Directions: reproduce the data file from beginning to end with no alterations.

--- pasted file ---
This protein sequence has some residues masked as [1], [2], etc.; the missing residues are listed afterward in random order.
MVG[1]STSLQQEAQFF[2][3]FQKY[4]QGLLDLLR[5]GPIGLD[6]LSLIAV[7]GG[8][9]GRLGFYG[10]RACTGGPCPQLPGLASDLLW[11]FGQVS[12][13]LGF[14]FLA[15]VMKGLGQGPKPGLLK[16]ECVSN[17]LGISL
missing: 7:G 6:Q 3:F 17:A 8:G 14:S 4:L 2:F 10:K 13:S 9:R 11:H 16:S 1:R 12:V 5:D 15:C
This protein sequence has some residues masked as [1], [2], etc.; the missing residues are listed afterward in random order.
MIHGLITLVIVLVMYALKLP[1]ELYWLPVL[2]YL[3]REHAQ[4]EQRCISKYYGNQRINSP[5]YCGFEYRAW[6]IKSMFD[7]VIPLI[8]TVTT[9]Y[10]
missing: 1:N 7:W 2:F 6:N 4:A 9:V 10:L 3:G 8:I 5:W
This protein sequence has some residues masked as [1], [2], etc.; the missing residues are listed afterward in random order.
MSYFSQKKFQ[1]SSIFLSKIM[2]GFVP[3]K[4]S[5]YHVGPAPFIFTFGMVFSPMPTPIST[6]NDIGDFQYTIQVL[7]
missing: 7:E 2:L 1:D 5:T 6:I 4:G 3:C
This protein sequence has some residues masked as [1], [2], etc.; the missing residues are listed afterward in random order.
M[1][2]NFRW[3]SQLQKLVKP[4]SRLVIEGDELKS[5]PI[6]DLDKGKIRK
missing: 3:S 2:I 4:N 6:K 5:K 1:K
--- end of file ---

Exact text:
This protein sequence has some residues masked as [1], [2], etc.; the missing residues are listed afterward in random order.
MVG[1]STSLQQEAQFF[2][3]FQKY[4]QGLLDLLR[5]GPIGLD[6]LSLIAV[7]GG[8][9]GRLGFYG[10]RACTGGPCPQLPGLASDLLW[11]FGQVS[12][13]LGF[14]FLA[15]VMKGLGQGPKPGLLK[16]ECVSN[17]LGISL
missing: 7:G 6:Q 3:F 17:A 8:G 14:S 4:L 2:F 10:K 13:S 9:R 11:H 16:S 1:R 12:V 5:D 15:C
This protein sequence has some residues masked as [1], [2], etc.; the missing residues are listed afterward in random order.
MIHGLITLVIVLVMYALKLP[1]ELYWLPVL[2]YL[3]REHAQ[4]EQRCISKYYGNQRINSP[5]YCGFEYRAW[6]IKSMFD[7]VIPLI[8]TVTT[9]Y[10]
missing: 1:N 7:W 2:F 6:N 4:A 9:V 10:L 3:G 8:I 5:W
This protein sequence has some residues masked as [1], [2], etc.; the missing residues are listed afterward in random order.
MSYFSQKKFQ[1]SSIFLSKIM[2]GFVP[3]K[4]S[5]YHVGPAPFIFTFGMVFSPMPTPIST[6]NDIGDFQYTIQVL[7]
missing: 7:E 2:L 1:D 5:T 6:I 4:G 3:C
This protein sequence has some residues masked as [1], [2], etc.; the missing residues are listed afterward in random order.
M[1][2]NFRW[3]SQLQKLVKP[4]SRLVIEGDELKS[5]PI[6]DLDKGKIRK
missing: 3:S 2:I 4:N 6:K 5:K 1:K